AI can help consumers by providing a form of "legal service" to clients who might otherwise not be able to afford a lawyer. The free service DoNotPay, created by a 19-year-old, is an AI-powered chatbot that lets users contest parking tickets in London and New York. In its first 21 months, it took on 250,000 cases and won 160,000 of them, saving users more than $4 million worth of fines. The same program is also helping consumers file data breach-related suits against Equifax for up to $25,000, although it can't help them litigate their cases.
Another key area to disrupt the status quo is through technology-augmented solutions in remote dispute resolution. Online dispute resolution (ODR) has the potential to be a game changer by not requiring the litigants’ physical presence and doing away with the additional costs that court appearances bring with them. An affordable technology-led solution to easier resolution can significantly impact the Indian legal system.
Judicial statistics refer to quantitative figures that capture different facets of the justice system. A prime example of publishing judicial statistics is the National Data Judicial Grid (NJDG), an online dashboard that updates pendency numbers across all district and high courts in India, in real time. Giving third-party technologists API (application programmes interfaces) access to the NJDG and other e-courts websites that collect judicial statistics can lead to better data analytics for technological innovations. This can help create an official system to collect and disseminate accurate judicial statistics regarding case pendency and disposal, and ease the functioning of the courts. For example, once such data is available in a format that can be read by other computer programs, it would be possible to search through such data as well as process it to throw up statistics and analysis that is helpful for future planning.
Further, AI can help analyse the quality of a legal claim and any relevant evidence. This is an area where the judiciary can benefit from use of big data. AI can automatically organise a list of pending cases, the chronology of events in a case, and detect patterns in claims. This could facilitate assessments of the quality of an argument by analysing its legal validity and strength against competing claims.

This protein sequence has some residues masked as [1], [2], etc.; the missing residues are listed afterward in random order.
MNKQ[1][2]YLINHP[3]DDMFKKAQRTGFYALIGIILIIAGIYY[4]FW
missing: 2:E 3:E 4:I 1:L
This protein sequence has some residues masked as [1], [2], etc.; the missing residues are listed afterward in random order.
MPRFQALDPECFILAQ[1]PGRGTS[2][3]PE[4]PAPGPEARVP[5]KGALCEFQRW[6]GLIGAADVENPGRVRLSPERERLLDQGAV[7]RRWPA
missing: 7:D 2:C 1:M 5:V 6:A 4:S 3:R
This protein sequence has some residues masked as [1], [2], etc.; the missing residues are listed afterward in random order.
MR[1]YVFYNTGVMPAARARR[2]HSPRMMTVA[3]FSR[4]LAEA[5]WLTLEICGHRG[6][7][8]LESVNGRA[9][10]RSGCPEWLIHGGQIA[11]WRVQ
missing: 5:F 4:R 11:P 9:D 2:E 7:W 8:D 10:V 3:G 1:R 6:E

AI can also be used to predict how a case will be decided and to propose ways to settle it. In the Australian Family Law courts, the Split-Up system has been adopted to predict outcomes for property disputes in divorce and other family cases. The system uses rule-based reasoning along with neural networks to make predictions. The results are then used by judges to support their decision-making. Furthermore, since AI can access more of the relevant data, it can be better than lawyers at predicting the outcomes of legal disputes and proceedings, and thus helping clients make decisions. For example, a London law firm used data on the outcomes of 600 cases over 12 months to create a model for the viability of personal injury cases. The Indian judiciary already has a real-time case analysis system displaying and analysing data for pending cases, and this system can be adapted for predictive analysis.
Despite the large interest in the development and deployment of transformative technology such as AI in the Indian judiciary, considerable challenges remain before it can become a reality.
A burning question among the lawyers is whether introduction of Artificial Intelligence in the legal sector would replace lawyers and legal analysts. AI cannot replace human discretion, which is necessary for a just and analysis-driven decision-making process. AI cannot replicate advocacy, negotiation, or structuring of complex deals. Tasks like advising clients, writing briefs, negotiating deals, and appearing in court seem beyond the reach of computerization, at least for a while.
Another apprehension is that the judiciary’s accountability may be reduced due to the incomprehensibility of the AI-based system. The possibility of having an ‘automation bias or prejudice’ is also a worrisome fear. The benefits of adopting an AI-based system in the judiciary seem tempting to a greater extent, as it promises to improve its efficiency drastically. However, it cannot be utilised to its maximum until potential solutions to rectify its drawbacks are recognised.
Reducing the pending caseload and improving long-term efficiencies are just two of the many ways that AI in the Indian judiciary is set to make waves. Its use should be developed in such a way that it should be in tandem with both, the interest of individuals as well as the society at large. If implemented in the right ways, AI will not just become a tool for operational efficiency, but it could be the crux of efforts to ensure better access to justice across India. AI in the non-judicial gamut can be further developed before diverging into its other uses. The full spectrum of improvements will only become apparent in time. However, if the Indian judiciary truly wants to utilise the transformative potential of emerging technologies such as AI, it is critical for it to recognise its impediments and remedy them swiftly.
Title Image Source: Singapore University of Social Science
This article has been written by Tanya K.Y. She is a II Year student at Gujarat National Law University, Gandhinagar.